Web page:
Funding

This research received no external funding.

Acknowledgments

We are grateful for the support received from the Royal Spanish Handball Federation (RFEBM) which allowed this study to be carried out.

Conflicts of Interest

The authors declare no conflict of interest.

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Table 1. Distribution and homogeneity of intervariable variances (gender, sport experience, and weekly training hours).
Table 1. Distribution and homogeneity of intervariable variances (gender, sport experience, and weekly training hours).
Chi-squared (X2)2 = 19.26; p = 0.402 *Sport Experience
5 years (n = 106)> 5 years (n = 135)
Mean (SD) agen (%)Mean (SD) agen (%)
15.67 (0.51) 15.14 (0.49)
Boys = 160 (66.39%)Boys n (%)78 (73.58%) 82 (60.74%)
Girls = 81 (33.61%)Girls n (%)28 (26.42%) 53 (39.26%)
Chi-squared (X2)2 = 14.39; p = 0.236 *Weekly Training Hours
2 h/week (n = 17)> 2 h/week (n = 224)
Mean (SD) agen (%)Mean (SD) agen (%)
15.71 (1.05) 15.33 (1.07)
Boys n (%)17 (100%) 143 (63.84)
Girls n (%)0 81 (36.16%)
* p < 0.05.
Table 2. Means, standard deviations, and measures of dispersion of the variables studied for the sample.
Table 2. Means, standard deviations, and measures of dispersion of the variables studied for the sample.
n = 241MeansStandard DeviationAsymmetryKurtosis
Competence5.460.79−0.470.29
Acceptance7.371.56−0.200.10
Somatic anxiety2.450.770.18−0.85
Self-confidence3.010.59−0.34−0.05
Cognitive Anxiety2.750.71−0.29−0.37
Table 3. Differential analysis (t-test), according to the gender and sports experience of the participants.
Table 3. Differential analysis (t-test), according to the gender and sports experience of the participants.
n = 241; gl2.239(n = 160)
Girls
(n = 81)
Boys
t(p)d(n = 106)
≤5 years
(n = 135)
>5 years
t(p)d
M (SD)M (SD) M (SD)M (SD)
Competence5.39 (0.79)5.58 (0.86)−3.430.405.45 (0.81)5.46 (0.78)1.030.03
Acceptance7.83 (0.78)7.05 (0.86)2.25 (0.02 *)−0.647.33 (0.70)7.90 (0.64)−1.62 (0.03 *)0.07
Somatic anxiety3.21 (0.73)3.14 (0.76)−3.210.982.48 (0.75)2.43 (0.78)1.08−0.11
Cognitive anxiety3.04 (0.58)2.94 (0.62)−4.13−0.283.03 (0.66)3.00 (0.54)1.48−0.07
Self-confidence2.61 (0.68)3.02 (0.68)−4.32 (0.00 **)1.012.68 (0.73)3.40 (0.69)−1.83 (0.01 *)0.78
* p < 0.05; ** p < 0.01
Table 4. Analysis of multivariate variance of resiliency resources and anxiety, according to gender and years of federated sport experience.
Table 4. Analysis of multivariate variance of resiliency resources and anxiety, according to gender and years of federated sport experience.
≤5 Years>5 YearsF(5.232)
Gender
F(5.232)
Years
F(5.232)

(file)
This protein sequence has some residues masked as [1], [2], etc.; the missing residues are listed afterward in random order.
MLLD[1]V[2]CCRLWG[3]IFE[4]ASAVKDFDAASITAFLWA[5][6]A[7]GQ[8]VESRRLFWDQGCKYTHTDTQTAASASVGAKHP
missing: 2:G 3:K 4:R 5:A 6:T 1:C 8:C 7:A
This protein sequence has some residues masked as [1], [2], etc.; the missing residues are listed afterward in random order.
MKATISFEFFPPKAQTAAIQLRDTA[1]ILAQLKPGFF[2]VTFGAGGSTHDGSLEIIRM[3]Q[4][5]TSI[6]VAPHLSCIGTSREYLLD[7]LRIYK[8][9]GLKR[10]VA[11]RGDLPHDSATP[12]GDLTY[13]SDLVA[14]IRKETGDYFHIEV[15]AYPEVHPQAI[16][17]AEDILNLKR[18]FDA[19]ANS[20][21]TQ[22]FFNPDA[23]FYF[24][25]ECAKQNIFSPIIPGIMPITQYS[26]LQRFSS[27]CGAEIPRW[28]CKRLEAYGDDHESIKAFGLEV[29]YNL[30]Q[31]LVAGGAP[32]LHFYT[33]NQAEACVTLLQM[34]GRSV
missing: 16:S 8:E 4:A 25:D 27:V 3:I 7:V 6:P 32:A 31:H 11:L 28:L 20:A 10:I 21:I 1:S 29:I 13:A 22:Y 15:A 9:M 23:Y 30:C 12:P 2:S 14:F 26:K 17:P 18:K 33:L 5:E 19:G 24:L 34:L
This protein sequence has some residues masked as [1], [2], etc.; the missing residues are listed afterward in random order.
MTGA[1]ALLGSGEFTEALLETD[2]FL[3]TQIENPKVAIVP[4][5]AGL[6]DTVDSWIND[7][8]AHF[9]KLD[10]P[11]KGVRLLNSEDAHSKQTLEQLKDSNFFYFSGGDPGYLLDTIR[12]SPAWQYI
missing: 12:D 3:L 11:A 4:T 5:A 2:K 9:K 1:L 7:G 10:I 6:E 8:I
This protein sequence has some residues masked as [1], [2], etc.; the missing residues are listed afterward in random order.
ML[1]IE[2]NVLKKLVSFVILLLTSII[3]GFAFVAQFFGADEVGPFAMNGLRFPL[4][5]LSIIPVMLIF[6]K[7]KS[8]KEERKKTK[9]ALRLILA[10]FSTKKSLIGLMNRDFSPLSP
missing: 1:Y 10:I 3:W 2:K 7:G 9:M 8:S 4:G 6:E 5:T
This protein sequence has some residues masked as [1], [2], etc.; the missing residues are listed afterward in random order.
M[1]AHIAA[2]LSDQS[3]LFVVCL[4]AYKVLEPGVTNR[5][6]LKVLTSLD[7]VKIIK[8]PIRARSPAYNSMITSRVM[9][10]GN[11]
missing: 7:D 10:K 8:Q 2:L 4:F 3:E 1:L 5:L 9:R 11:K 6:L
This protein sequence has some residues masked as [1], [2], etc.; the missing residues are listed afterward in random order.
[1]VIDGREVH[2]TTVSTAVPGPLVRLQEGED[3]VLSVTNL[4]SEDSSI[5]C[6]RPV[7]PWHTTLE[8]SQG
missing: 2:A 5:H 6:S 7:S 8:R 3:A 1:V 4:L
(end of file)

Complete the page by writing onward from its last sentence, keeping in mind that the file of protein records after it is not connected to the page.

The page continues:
Gender × Years
Boys
(n = 78)
Girls
(n = 28)
Boys
(n = 82)
Girls
(n = 53)
M (SD)M (SD)M (SD)M (SD)
Competence5.85 (0.79)5.18 (0.83)5.72 (0.78)5.33 (0.77)0.05 *
Acceptance6.51 (0.59)7.26 (0.88)7.32 (0.38)7.68 (0.52)0.01 *0.03 *
Somatic anxiety2.41 (0.73)2.64 (0.75)2.23 (0.73)2.75 (0.77)
Cognitive anxiety2.61 (0.73)2.94 (0.65)2.93 (0.64)3.26 (0.70)0.02 **0.02 *
Self-confidence3.10 (0.62)2.82 (0.72)3.53 (0.53)3.21 (0.56)0.00 **0.00 **
* p < 0.05; ** p < 0.01
Table 5. Correlational analysis between resilience dimensions and anxiety responses.
Table 5. Correlational analysis between resilience dimensions and anxiety responses.
M123456
1. Somatic anxiety2.45 (0.77)10.533 **−0.123−0.073−0.193 **−0.110
2. Cognitive anxiety3.01 (0.59) 10.0490.013−0.144 *−0.125
3. Self-confidence2.75 (0.71) 10.547 **0.387 **−0.033
4. Competence5.46 (0.79) 10.494 **−0.164 *
5. Acceptance7.37 (1.59) 10.051
6. Age15.36 (1.07) 1
* p < 0.05; ** p < 0.01
Table 6. Variable predictors of young players’ self-confidence.
Table 6. Variable predictors of young players’ self-confidence.
Dependent VariableStepIndependent VariablesBetatp
Self-confidence
R = 0.579; R2 = 0.335; F2.239(p) = 23.59(0.00)1Age0.0230.340.46
2Competence0.3547.460.00 **
3Acceptance0.0572.350.01 *
4Somatic anxiety−0.100−2.020.04 *
5Cognitive anxiety0.1122.090.03 *
* p < 0.05; ** p < 0.01
Table 7. Predicting variables of resiliency resources in players.
Table 7. Predicting variables of resiliency resources in players.
Dependent VariableStepIndependent VariablesBetatp
Competence
R = 0.648; R2 = 0.421; F2.239(p) = 33.96 (0.00)1Age−0.123−3.300.63
2Acceptance0.1776.310.00 **
3Somatic anxiety0.0210.340.73
4Cognitive anxiety0.0180.260.79
5Self-confidence0.5437.460.00 **
Dependent VariableStepIndependent VariablesBetatp
Competence
R = 0.648; R2 = 0.421; F2.239(p) = 33.96 (0.00)1Age−0.1501.8360.68
2Acceptance0.8236.3080.00 **
3Somatic anxiety−0.154−1.1590.24
4Cognitive anxiety−0.217−1.5150.02 *
5Self-confidence0.4072.3580.06 *
* p < 0.05; ** p < 0.01